I am falling off my bicycle, a violin strapped to my back. My arm pulls the case around to my stomach. I land, spine-first, in the gravel ditch.
Sound is made up of vibrations; at least that’s what the scientists say. The brain translates, taking those vibrations and reformatting them into audible sensations. Basically, humans make sense of movement by hearing.
But not all movement, and that’s strange isn’t it?
I don’t hear rocks shoving through skin. In the moment I feel thick heat. But the memory isn’t physical. When I think of it later, I will hear the sound a wave makes as it slaps the shore, a splashing of skin on stone.
The brain doesn’t just move invisible waves into sound, it also ties those movements to memories. It’s another translation from sound into a method of grasping the past. My family’s footsteps make up the underlying beat of my childhood. My bedroom underneath the living room led me to audibly define the role of a father as sliding steps accompanied by two pulses of a crutch, of a new toddler as grace notes. The staccato of rain was heavy quilts covering my chest. The squeak of a door the frigid feeling of walking on snow when the air is a certain type of cold.
Eventually, sound starts mixing into physical sensation, into sight, into taste. When chocolate pretzels start to taste like jazz, when running feels like a Boccherini piece and sarcasm sounds a lot like early 2000’s pop without lyrics, you might question the assumption that hearing has the same status as the other human senses.
I was fourteen, lying in bed and feeling the kind of helpless anger that only teenagers understand. I happened to wrap my hands around my wrist. The tendons were the same size as violin strings. G D A E, the strings were all there, built right into my arm, as if to point out that here, here was a physical clue that pointed toward a connection I couldn’t understand.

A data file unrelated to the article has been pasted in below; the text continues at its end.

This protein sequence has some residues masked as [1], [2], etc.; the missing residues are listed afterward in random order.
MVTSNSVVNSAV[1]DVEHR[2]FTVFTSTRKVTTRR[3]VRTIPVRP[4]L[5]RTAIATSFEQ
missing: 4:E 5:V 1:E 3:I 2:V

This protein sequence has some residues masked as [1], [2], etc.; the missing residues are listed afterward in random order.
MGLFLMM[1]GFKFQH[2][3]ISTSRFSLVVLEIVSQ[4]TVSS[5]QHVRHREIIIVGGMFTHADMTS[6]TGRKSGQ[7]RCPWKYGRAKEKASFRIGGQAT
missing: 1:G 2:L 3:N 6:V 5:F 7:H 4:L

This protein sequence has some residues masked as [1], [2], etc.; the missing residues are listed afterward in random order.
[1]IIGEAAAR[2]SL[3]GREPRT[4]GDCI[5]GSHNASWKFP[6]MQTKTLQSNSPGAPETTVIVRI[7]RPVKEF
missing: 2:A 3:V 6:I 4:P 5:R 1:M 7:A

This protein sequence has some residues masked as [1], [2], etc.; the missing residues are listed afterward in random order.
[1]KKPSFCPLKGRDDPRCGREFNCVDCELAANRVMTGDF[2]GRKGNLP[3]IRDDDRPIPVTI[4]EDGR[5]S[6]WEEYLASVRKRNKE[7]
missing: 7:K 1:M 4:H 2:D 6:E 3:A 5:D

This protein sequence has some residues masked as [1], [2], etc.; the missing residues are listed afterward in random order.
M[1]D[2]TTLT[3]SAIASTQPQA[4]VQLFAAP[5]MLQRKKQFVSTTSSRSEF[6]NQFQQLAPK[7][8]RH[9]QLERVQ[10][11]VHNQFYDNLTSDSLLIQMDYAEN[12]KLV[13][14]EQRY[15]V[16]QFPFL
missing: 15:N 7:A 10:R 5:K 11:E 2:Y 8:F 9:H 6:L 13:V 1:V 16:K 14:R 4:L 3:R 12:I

It became a way to cope. During confrontations at work, in the midst painful breakups, in long lines at grocery stores, I still find myself going back, reaching behind my back to play scales and songs that only I hear.
I am walking downtown when I hear them. They’re just kids really. Some guy with a suitcase and foot pedal, a cymbal on a stand. His friend has a guitar plugged into an amp and they’re playing choruses from top songs of the decade. A friend calls me to a corner where others are listening. We clap and yell, urging these two on. The drum kicks in, and the guitar pulls us off the wall, onto the sidewalk.
We dance, badly, but on the beat. Our hands wave as our feet and hips roll and slide. In rhythm, we recognize each other and move into the present. The moment is full: just us in music. And that's enough.
Kaitlyn Nicholas is a writer with an office door that says "Writer", which is how she knows for sure that it's true. She is interested in the ways language shapes and alters perception and how storytelling reaches different audiences from one medium of presentation to another. Kaitlyn is a firm believer in there always being more than two answers to a question and hopes you realize she's right about that. She wrote her way into a degree from Montana State University in Bozeman and now lives in Billings.